Something the new S-class is not, is sporty, which is rightly to be expected of something with such a clear mandate to cosset, soothe and transport in ultimate luxury. Try to pick up the pace and the S-class won’t hold itself with as much poise as a rival 7-series, to the point it’ll actually go beyond feeling ‘uncomfortable’ and instead close in on ‘slightly nauseating’. With a French assassin at the wheel, we’d suspect Ronin’s famous car chase would have ended rather more hastily. Slow things down and the S-class will quickly return to its comfort zone. But if nothing else it draws a sizeable question mark over how the chassis will handle the incoming 800bhp AMG flagship.
Typically, feel has come at the expense of this deep isolation, so there really isn’t much joy to be had from behind the wheel. But while this might not appeal to evo on its usual metrics, its sheer sophistication is deeply impressive nonetheless.
The S-class’s tech is of a very high standard, highlighted by a new infotainment system that will spread across Merc’s entire range, some simply brilliant LED headlights and a clever three-dimensional digital instrument binnacle that, although little more than a gimmick, does bring some distinction to an element now common within most new cars.
Actual interior quality is more of a mixed bag, with extremely high-quality leathers on some surfaces, such as the seats and steering wheel, but obvious imitation leathers on the door panels, console and dashtop that look cheap by comparison. Other materials also seem to lack the previous model’s heft, and with so much glossy plastic embedded into the interior design is more often than not the material actually being interacted with.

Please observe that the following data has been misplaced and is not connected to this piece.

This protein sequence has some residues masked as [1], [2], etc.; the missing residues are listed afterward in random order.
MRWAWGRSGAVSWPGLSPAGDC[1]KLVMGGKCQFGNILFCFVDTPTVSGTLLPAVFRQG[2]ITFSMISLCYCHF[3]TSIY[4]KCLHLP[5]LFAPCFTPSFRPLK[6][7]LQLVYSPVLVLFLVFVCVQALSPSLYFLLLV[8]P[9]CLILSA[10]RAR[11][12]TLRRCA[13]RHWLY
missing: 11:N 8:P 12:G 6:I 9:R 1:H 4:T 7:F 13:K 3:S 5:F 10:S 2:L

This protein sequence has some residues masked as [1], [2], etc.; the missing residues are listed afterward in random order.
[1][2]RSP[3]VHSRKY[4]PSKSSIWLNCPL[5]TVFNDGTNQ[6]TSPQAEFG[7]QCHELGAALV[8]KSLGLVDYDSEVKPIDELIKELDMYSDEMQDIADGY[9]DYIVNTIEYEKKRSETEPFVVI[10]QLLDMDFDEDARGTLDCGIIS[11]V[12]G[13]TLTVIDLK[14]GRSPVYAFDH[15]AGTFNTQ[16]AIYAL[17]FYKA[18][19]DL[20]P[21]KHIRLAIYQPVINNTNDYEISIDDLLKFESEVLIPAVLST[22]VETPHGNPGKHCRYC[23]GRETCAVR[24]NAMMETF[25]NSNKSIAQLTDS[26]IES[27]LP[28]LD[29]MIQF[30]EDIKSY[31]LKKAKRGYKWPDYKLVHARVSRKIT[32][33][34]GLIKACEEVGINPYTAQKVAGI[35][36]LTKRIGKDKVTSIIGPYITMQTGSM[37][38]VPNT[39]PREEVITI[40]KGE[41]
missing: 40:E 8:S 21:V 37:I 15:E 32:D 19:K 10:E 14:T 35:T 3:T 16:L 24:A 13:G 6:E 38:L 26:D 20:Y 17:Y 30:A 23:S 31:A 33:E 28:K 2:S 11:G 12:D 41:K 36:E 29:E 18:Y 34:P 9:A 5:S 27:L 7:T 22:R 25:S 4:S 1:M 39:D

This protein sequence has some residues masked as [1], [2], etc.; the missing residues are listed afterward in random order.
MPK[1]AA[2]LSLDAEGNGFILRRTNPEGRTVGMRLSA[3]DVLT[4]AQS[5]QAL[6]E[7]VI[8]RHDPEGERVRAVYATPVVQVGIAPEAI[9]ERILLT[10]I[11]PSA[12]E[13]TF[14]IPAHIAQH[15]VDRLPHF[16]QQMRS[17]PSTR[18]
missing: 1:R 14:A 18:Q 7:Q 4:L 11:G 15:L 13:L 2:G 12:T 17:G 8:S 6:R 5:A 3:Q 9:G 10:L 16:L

Overall, though, driving the new S-class really is a sumptuous and at times fascinating experience. Driven by metrics of ultimate comfort, the new S-class really is in a class of its own this side of something built in Crewe or Goodwood. Just ensure it’s not on the big wheels.
Price and rivals
The S500 costs from $134,536, with the long-wheelbase version an extra $5500. All regional-spec cars are only available in AMG Line specification, which despite some dubious details such as the fake rear exhaust finishes retains a debonair sense of occasion without being too obnoxious.
There are no individual options available in the region, instead they’re bundled into a single upgrade package, with long-wheelbase versions also offering upgraded quarters behind the B-pillar. In terms of rivals, the BMW 7-series and Audi A8 remain key competitors that are both less comfortable but marginally more together to drive at a higher pace. Still, where comfort and luxury are concerned, the S-class still has a firm lead against its rivals. Is it still the best car in the world, though? Obviously it depends on your priorities, but regardless where ours are usually concerned, it remains an outstanding example of the modern motor car, just not on 21-inch wheels.
This article originally appeared at evo.co.uk
Copyright © evo UK, Autovia Publishing